ERIC Number: ED436119
Record Type: RIE
Publication Date: 1999-Mar
Classroom Assessment Techniques Designed for Technology.
Martin, Mary Barone
Thomas A. Angelo and K. Patricia Cross have developed strategies for assessing classroom teaching effectiveness at the college level. The assessments are generally ungraded activities which focus on current course work. This paper examines the following assessment activities within the context of teaching and technology: (1) "Muddiest Point"--students jot down the muddiest point from a lecture, and the instructor addresses frequently mentioned points at the next lecture; (2) Empty Outlines--students outline a portion of the lecture in a limited amount of time; (3) Minute Paper--students record the most important thing learned during the class; (4) Double-Entry Journals--students make notes about readings, then explain reactions to their notes; (5) Course-Related Self-Confidence Surveys--students assess their self-confidence regarding specific skills; (6) "To Use or Not to Use" Analysis--students prepare a recommendation for use of technology to solve a problem; (7) Procedure Brochures--students form a brochure providing directions for solution of a problem; (8) Keystroke Reports--one student works a problem using technology, while another records keystrokes used; (9) Technology Maps--students provide a map/directory path for technological operations; (10) Technology Chain--students cooperatively outline steps in a procedure that uses technology; (11) Pen Pals--students write/e-mail a classmate about processes/concepts learned; and (12) Benefits Analysis--students analyze benefits of the use of technology on that day. (MES)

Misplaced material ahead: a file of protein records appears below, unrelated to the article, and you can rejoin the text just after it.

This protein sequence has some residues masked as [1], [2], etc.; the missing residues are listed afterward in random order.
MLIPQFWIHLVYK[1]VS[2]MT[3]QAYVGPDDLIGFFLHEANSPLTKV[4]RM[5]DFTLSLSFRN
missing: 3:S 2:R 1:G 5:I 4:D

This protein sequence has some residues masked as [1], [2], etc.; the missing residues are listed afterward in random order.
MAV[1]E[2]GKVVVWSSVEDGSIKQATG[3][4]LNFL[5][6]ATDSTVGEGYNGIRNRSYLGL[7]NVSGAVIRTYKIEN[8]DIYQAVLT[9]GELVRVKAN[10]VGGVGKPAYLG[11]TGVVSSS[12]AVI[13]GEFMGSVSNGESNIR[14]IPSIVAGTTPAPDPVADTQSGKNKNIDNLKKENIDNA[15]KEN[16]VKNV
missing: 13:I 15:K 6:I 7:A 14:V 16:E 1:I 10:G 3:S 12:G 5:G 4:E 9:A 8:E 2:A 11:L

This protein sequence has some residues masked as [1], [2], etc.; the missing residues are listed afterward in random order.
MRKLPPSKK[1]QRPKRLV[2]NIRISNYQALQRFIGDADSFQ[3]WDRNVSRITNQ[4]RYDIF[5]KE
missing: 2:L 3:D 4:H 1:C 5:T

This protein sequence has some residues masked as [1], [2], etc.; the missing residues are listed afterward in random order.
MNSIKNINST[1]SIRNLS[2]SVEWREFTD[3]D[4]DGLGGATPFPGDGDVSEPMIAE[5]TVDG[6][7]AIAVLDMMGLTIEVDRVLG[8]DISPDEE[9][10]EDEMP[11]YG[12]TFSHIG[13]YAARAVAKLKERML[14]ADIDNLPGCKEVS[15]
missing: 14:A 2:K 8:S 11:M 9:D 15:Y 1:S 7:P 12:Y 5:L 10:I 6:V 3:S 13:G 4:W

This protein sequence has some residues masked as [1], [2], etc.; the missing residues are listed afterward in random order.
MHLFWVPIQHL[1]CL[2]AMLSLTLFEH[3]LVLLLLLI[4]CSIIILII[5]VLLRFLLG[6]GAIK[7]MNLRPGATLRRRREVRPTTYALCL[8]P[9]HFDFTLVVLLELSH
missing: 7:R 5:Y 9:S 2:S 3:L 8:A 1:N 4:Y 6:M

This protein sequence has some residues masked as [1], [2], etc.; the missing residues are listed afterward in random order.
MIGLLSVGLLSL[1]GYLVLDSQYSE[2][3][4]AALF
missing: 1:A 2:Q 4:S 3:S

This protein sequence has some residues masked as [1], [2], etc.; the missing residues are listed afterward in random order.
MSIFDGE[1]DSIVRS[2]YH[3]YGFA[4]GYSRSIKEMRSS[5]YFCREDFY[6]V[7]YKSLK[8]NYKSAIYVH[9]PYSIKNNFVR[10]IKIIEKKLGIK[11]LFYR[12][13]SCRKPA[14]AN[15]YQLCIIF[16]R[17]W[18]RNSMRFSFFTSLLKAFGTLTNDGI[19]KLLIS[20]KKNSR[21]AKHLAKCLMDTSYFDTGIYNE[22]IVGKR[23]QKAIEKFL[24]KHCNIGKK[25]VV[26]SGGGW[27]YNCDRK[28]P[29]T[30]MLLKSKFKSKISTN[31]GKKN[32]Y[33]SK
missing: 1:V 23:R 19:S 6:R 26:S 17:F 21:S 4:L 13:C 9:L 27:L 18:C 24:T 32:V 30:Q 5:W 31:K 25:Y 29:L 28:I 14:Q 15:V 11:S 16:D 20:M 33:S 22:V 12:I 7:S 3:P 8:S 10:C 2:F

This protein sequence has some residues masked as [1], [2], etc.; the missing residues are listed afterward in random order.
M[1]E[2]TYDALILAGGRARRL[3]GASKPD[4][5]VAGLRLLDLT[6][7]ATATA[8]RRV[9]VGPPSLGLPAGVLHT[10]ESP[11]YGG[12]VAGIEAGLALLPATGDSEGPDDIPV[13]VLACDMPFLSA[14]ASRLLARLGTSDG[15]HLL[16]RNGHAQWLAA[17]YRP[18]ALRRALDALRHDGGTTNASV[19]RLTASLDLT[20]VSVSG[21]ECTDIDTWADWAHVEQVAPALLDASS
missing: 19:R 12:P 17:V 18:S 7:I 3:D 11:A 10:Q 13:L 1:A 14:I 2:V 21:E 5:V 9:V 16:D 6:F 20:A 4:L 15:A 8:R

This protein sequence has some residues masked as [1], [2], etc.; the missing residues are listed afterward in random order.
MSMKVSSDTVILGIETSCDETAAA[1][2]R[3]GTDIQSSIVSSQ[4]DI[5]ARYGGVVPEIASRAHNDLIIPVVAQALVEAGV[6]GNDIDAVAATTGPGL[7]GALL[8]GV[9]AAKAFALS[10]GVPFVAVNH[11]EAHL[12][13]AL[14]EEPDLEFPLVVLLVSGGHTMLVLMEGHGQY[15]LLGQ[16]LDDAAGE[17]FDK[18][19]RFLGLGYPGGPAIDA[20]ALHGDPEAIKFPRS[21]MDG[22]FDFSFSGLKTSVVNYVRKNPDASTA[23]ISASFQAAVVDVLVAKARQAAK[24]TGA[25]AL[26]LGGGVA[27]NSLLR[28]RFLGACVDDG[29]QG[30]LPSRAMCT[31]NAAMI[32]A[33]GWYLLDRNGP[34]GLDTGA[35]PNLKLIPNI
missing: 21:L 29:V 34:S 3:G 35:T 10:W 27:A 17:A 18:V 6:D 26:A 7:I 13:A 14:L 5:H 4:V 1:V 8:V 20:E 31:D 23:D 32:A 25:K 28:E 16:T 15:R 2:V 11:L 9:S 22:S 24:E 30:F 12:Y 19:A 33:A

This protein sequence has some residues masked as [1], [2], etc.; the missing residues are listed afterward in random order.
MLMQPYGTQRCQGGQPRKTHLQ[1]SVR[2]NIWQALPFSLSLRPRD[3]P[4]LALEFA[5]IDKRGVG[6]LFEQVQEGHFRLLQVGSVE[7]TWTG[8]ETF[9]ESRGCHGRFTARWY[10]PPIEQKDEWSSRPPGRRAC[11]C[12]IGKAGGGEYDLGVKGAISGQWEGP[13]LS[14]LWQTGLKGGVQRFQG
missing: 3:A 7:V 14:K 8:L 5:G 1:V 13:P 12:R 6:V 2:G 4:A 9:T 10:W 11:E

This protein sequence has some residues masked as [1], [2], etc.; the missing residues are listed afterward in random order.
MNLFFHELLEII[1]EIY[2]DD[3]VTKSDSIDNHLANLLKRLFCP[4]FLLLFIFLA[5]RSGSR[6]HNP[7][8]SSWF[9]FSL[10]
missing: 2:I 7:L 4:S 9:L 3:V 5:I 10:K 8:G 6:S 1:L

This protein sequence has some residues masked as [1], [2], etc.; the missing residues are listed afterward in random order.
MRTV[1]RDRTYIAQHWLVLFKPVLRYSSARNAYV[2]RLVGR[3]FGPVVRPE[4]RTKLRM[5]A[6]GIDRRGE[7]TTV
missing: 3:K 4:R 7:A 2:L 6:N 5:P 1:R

Descriptors: Classroom Techniques, Course Evaluation, Educational Technology, Evaluation Methods, Higher Education, Informal Assessment, Instructional Effectiveness, Student Evaluation, Teacher Effectiveness
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Publication Type: Reports - Descriptive; Speeches/Meeting Papers
Education Level: N/A
Authoring Institution: N/A
Note: In: Proceedings of the Mid-South Instructional Technology Conference (Murfreesboro, TN, March 28-30, 1999); see IR 019 734.